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Alternative Medicine Gaining Polularity?

 
 
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MrRon
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07 June 2009 14:51
 
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SkepticX
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08 June 2009 05:12
 

No surprise, since very few people are remotely good skeptics, and the number one cause of homelessness and bankruptcy is overwhelming medical debt. I can’t really blame people for looking to alternatives (though I’d encourage people to muster up a bit of intellectual discipline and do a better job of choosing them). If they go to a doctor with even a fairly mundane problem and they haven’t had their insurance for long, they can be dropped, or their insurance company might refuse to abide by their own contract because of an alleged failure to report an existing condition (may not have been diagnosed, just some symptoms reported and entered into the medical records).

It seems the best way to survive the current US “health care” system is to avoid using any care at all until you’re certain you’re dying (so your records are clean) and then try very very hard to be dying of something that’s covered, avoiding any kind of non-textbook malady or symptomology. Once you’re dropped, or coverage for your “allegedly” necessary non-textbook procedure is rejected (what the hell do doctors know about such things anyway), you’re pretty much fucked.

So I can understand why alternative medicine is gaining in popularity.

Byron

 
 
 
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eudemonia
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08 June 2009 06:31
 

And that science cannot yet explain the placebo affect.

And antecdotal evidence.

And confirmation bias.

Alternative medicine has a long history in front of it yet.

 
 
 
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zelzo
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10 June 2009 09:28
 
eudemonia - 08 June 2009 10:31 AM

And that science cannot yet explain the placebo affect.

And antecdotal evidence.

And confirmation bias.

Alternative medicine has a long history in front of it yet.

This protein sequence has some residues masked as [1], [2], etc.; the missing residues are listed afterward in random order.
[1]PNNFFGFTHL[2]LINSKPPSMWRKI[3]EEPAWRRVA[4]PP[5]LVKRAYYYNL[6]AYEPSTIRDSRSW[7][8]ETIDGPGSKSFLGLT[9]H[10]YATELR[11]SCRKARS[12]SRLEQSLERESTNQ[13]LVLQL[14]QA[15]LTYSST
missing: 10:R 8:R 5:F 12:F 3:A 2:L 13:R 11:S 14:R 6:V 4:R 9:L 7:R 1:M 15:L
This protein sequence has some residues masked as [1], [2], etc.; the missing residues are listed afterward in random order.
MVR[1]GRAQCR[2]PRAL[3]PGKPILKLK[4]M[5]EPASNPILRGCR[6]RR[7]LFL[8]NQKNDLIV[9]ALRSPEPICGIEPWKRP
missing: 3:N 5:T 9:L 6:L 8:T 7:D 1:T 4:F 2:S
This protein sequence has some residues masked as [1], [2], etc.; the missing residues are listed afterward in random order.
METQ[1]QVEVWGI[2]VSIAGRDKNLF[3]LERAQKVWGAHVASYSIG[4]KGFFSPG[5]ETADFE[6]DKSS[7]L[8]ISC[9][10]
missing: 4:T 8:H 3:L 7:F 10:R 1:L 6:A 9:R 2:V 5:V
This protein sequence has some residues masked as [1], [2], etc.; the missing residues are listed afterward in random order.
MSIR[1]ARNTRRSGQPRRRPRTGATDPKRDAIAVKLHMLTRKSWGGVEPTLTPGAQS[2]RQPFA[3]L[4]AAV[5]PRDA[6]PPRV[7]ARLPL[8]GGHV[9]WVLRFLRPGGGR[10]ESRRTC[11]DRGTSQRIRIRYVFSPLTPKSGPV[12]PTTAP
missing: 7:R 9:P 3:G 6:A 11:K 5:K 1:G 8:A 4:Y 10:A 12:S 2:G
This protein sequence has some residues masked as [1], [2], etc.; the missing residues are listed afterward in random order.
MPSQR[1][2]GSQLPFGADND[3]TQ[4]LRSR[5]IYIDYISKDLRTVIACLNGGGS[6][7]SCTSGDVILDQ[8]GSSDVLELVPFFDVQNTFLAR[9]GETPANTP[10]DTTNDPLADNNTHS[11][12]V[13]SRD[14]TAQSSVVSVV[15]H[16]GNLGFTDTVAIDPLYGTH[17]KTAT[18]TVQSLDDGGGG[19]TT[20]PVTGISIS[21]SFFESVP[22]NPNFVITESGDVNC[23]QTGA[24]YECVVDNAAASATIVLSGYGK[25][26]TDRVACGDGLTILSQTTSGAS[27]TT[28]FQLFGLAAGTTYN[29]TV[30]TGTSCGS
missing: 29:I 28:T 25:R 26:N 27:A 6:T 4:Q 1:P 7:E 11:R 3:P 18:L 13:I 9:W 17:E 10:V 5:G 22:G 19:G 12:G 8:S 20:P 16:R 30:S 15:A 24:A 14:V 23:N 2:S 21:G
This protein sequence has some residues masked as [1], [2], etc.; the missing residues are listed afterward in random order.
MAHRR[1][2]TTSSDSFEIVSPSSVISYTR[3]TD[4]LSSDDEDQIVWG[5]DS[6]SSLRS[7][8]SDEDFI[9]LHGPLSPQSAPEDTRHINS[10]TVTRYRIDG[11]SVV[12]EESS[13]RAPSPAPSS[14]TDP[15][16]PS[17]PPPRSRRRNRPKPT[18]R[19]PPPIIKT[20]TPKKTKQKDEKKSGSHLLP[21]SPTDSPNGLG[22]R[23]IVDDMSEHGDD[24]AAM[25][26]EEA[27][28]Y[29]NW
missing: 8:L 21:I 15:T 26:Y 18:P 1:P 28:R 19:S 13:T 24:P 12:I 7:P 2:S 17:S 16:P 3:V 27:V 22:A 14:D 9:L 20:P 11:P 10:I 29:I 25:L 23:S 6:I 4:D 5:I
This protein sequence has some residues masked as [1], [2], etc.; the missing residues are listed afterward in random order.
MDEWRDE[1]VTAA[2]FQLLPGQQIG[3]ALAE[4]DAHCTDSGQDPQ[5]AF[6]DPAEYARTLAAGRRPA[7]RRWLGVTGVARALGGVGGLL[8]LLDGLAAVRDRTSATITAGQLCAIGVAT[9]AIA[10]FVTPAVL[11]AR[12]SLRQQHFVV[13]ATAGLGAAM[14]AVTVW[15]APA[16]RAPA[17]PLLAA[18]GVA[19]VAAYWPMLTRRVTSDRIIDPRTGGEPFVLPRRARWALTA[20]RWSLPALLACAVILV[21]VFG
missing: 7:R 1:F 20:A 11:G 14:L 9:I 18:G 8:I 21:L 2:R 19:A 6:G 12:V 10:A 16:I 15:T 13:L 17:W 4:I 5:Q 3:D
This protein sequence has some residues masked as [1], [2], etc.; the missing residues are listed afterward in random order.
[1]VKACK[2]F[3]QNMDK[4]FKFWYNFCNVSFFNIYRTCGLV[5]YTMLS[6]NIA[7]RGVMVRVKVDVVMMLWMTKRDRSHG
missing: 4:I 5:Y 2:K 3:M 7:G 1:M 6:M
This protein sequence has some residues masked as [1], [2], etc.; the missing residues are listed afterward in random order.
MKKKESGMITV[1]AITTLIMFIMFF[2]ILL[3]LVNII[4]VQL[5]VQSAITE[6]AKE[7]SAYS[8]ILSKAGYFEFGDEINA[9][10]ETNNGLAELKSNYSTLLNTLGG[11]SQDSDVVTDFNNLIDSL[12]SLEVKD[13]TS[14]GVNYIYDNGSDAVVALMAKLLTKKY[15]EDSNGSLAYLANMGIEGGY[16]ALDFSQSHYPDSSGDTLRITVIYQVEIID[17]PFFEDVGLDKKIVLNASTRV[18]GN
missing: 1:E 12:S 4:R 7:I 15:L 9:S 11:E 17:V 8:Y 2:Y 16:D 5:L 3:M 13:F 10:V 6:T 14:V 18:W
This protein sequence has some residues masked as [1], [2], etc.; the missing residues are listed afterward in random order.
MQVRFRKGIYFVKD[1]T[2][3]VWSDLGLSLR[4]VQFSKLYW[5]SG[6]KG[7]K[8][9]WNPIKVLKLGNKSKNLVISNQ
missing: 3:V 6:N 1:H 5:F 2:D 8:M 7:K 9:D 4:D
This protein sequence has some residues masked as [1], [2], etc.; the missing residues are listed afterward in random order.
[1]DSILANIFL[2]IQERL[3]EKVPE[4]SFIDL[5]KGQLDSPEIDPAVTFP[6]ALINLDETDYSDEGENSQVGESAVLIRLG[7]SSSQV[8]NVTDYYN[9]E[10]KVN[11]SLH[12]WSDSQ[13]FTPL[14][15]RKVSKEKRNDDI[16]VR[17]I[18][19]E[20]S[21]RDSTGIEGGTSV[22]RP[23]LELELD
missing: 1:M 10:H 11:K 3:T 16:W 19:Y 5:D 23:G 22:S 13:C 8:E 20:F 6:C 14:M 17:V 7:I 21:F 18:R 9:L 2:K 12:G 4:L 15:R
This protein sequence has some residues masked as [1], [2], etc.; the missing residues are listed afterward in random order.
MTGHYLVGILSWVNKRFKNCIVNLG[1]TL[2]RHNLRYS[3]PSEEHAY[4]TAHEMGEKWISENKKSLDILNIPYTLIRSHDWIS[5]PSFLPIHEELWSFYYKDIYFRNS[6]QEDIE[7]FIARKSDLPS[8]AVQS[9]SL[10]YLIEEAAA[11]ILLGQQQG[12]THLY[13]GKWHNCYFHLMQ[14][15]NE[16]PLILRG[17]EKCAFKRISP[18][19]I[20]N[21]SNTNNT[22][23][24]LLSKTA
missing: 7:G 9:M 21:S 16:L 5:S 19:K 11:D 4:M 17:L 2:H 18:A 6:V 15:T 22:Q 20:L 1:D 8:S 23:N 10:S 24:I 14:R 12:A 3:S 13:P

The scariest thing about “alternative” is there is no oversight to insure you get what you pay for.  Even a bottle of multiple vitamins or calcium supplements may not be what you think they are. I take a few supplements, mainly calcium with magnesium and a few vitamins but how do I actually know what I am ingesting. (I try to buy from “reputable” companies.)

It is time for the Feds to regulate this stuff.  With billions of dollars spent, people need to know what they are getting.

I’m with Byron on this one. Our healthcare system is in the sewer. “Alternative” at least gives people hope for something better.

Lindajean

 
 
 
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SkepticX
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10 June 2009 10:28
 
zelzo - 10 June 2009 01:28 PM

I’m with Byron on this one. Our healthcare system is in the sewer. “Alternative” at least gives people hope for something better.


And in many cases placebos work. They seem to be far more effective than I think most skeptics (and medics) are comfortable admitting ... not that I agree with the marketeers by any means.

Byron

 
 
 
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eudemonia
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11 June 2009 10:25
 

Yes they do. The ole mind over matter eh?

 
 
chris madden
 
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chris madden
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12 June 2009 00:12
 

One good thing about placebos is that they don’t have any unpleasant side effects (Before you say that that’s because they don’t have any effect at all, they do have a measurable positive effect, which is why they are so interesting).